Champaign County residents through the Meals on Wheels program since its inception nearly 45 years ago. Coordinated by Family Service of Champaign County, the program provides meals for those unable to cook for themselves because of the effects of aging, surgery or illness, high-risk pregnancy, or mental or physical disability
Dining Services prepares 70 - 120 meals daily in the Illini Union's kitchens for the program and provided about 18,000 meals last year for Meals on Wheels clients, according to Don Block, director of Dining Services. That's in addition to the 45,000 meals, including a la carte items, that Dining Services prepares daily for students on campus.
"Rain, sleet or snow, we provide the meals," Block said. "Sometimes, in emergency situations, our staff helps make deliveries too.
"Meals on Wheels has always been dear to us. We feel it's important to do and of great value, so it's something we've been committed to throughout the years."
Dining Services prepares and packages the meals for delivery by volunteers, who use their personal vehicles to deliver them to Meals on Wheels clients. Family Service directs the program - enrolling clients, collecting payment and coordinating volunteers.
The Champaign County program, which was initiated by the Committee on Aging of the United Community Council in partnership with the UI and Church Women United, rolled out its first Meals on Wheels on May 31, 1965.
When the program began, it provided meals to 12 clients along two delivery routes. Since then, the program has grown to eight routes with eight to 10 clients on each route.
Dietitian Robin Allen, who also is assistant director of dining in Dining Services, plans the menus. About 40 percent of recipients currently are on special diets and order special meals, which cost $1 more than the $6.05 that's charged for the hot noon meal and the $8.60 price for the noon meal plus supper.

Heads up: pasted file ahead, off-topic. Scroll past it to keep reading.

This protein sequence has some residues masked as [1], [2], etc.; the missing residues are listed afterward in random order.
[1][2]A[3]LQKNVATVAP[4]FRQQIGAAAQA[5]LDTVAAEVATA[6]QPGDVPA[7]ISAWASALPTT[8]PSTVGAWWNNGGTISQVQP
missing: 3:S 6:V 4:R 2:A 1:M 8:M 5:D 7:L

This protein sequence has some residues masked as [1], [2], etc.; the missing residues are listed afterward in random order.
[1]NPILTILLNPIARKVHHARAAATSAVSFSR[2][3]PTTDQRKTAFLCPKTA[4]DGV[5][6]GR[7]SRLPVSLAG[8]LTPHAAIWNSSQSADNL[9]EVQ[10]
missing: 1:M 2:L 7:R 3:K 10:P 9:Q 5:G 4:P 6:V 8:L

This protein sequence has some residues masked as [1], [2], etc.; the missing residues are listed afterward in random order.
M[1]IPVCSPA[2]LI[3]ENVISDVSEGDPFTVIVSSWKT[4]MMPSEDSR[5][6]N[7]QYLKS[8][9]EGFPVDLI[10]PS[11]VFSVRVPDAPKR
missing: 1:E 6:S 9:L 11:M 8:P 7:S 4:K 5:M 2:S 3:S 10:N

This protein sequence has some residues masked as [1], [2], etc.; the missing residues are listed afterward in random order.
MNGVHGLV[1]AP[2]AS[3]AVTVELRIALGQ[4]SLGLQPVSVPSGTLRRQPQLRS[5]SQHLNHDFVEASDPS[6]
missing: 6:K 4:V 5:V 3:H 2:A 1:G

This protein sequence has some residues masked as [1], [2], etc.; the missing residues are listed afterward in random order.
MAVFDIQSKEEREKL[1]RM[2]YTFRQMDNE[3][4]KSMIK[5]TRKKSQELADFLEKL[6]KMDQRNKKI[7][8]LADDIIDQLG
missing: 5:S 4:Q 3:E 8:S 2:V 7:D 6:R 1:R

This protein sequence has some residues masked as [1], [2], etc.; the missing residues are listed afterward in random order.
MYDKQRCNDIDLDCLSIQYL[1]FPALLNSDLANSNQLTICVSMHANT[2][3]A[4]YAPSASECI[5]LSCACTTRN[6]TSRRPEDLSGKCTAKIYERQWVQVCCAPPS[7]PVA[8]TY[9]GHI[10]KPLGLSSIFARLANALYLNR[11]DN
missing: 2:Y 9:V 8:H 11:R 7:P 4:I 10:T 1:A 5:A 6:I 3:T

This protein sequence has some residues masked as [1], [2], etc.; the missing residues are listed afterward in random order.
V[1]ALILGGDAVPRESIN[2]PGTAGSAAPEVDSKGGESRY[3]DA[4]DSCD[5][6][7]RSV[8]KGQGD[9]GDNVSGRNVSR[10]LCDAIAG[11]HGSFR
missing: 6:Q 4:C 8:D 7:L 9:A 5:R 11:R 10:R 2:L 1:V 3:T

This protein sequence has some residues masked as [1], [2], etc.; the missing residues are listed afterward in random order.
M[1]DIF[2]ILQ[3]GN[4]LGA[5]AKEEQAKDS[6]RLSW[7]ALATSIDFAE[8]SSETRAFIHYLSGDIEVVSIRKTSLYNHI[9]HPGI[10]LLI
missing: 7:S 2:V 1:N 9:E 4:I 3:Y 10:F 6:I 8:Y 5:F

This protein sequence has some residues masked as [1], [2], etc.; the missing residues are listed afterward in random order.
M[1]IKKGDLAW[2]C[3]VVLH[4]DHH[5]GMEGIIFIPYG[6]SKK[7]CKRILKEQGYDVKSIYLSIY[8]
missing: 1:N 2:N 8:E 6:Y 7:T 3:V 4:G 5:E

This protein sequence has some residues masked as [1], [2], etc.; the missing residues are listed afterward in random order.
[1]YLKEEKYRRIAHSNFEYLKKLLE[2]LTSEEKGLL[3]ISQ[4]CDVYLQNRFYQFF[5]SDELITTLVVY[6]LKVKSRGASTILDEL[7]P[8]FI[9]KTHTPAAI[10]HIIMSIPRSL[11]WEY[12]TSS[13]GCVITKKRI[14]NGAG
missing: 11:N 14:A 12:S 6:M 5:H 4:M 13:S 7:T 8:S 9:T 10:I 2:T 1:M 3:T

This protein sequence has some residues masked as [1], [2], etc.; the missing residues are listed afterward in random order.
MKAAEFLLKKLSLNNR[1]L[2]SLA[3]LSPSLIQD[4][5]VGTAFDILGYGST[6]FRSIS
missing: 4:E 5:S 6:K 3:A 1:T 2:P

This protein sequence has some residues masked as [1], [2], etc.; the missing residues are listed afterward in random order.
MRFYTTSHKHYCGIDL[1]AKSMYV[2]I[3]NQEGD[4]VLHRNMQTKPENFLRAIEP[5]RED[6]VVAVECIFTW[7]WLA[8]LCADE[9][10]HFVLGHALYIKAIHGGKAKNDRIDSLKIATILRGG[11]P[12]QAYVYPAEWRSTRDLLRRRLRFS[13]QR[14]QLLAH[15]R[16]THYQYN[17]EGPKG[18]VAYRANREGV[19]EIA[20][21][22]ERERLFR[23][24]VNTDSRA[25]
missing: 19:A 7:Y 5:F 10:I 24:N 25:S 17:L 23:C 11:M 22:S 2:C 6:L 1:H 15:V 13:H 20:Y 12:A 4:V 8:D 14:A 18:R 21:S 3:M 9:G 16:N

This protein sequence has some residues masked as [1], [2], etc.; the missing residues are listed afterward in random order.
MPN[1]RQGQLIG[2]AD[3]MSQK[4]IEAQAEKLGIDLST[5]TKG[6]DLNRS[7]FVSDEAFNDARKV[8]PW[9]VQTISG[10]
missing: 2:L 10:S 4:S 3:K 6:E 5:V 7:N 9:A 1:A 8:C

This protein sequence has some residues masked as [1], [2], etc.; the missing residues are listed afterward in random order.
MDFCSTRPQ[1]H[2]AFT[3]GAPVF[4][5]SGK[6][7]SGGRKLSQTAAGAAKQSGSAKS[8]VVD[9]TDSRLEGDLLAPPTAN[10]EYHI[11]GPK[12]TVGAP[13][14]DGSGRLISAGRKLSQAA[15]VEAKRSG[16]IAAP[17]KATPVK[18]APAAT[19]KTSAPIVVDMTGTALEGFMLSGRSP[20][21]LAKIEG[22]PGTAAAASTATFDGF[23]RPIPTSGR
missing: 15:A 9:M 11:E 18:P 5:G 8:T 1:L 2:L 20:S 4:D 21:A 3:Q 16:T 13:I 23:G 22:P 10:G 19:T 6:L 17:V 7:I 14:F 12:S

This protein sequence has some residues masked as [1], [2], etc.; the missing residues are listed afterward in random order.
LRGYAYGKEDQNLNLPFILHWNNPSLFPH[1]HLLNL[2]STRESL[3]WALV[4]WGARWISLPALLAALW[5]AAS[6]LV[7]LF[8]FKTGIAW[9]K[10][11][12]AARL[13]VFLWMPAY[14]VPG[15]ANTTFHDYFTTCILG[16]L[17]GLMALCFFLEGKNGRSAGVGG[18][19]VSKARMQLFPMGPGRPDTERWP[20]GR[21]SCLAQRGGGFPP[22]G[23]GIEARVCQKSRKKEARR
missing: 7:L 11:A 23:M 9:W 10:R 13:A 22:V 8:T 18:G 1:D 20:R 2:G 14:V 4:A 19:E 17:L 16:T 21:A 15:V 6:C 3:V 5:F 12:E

Dick Ziegler, professor emeritus of accountancy in the College of Business, has been volunteering and delivering meals at least two to three times a week, sometimes daily, for more than 30 years simply because "It's fun."
There are a few "characters" on the routes, Ziegler said, such as the man who waits for his meal deliveries at the Urbana Senior Center and gets cranky if the driver is behind schedule, and the woman in Champaign who posted a sign on her door instructing visitors to speak English only.
And finding some of the addresses can be a challenge, since volunteers may be called upon to drive any of the eight routes, Ziegler said.
A celebration Sept. 18 at the Illini Union helped mark the UI's 45 years of service with Meals on Wheels. The celebration included teams - including Family Service board members and local celebrities - delivering the meals that day.
Ziegler, who retired in December 2000 but still teaches part time, led his team - which comprised volunteers Block and Abbie Broga, an assistant dean in the Office of the Dean of Students - in delivering meals to people in west and southwest Champaign.
Other UI staff members who volunteered at the event included Ed Slazinik, director of the Illini Union; and Sharla Sola, who is assistant director of the annual giving program in the Office of the Vice Chancellor for Institutional Advancement and a Family Service board member.
Celebrity volunteers from the community included WCIA-TV newscaster Jennifer Roscoe and Champaign City Council member Deborah Frank Feinen. Dot Hunt, who coordinates the volunteers from 26 churches through Church Women United and has been involved with Meals on Wheels since its first delivery, also attended.
In addition to food, the volunteers' regular visits also provide social contact and a sense of security, said Sheryl Bautch, executive director of Family Service.
"We've had situations where the volunteer has gone to deliver the meal and there's been no answer at the door," Bautch said. "We have a safety protocol where the volunteer calls the Family Service office, which calls an emergency contact person. Sometimes, it's just the recipient went out to get their hair done and forgot to let us know. But every once in a while a client has fallen or become ill, and if it weren't for that volunteer, the person might have gone for a long time without anyone checking on them. We think that over the years we've saved a few lives."
Broga said that having food prepared and delivered by Meals on Wheels for eight months allowed her mother-in-law to stay in her home longer than she would have otherwise.
That experience prompted Broga to join the board of Family Service about a year and a half ago.
"Family Service has exercised responsible stewardship of its funding during its 98 years, assisting as many members of the community as possible," Broga said.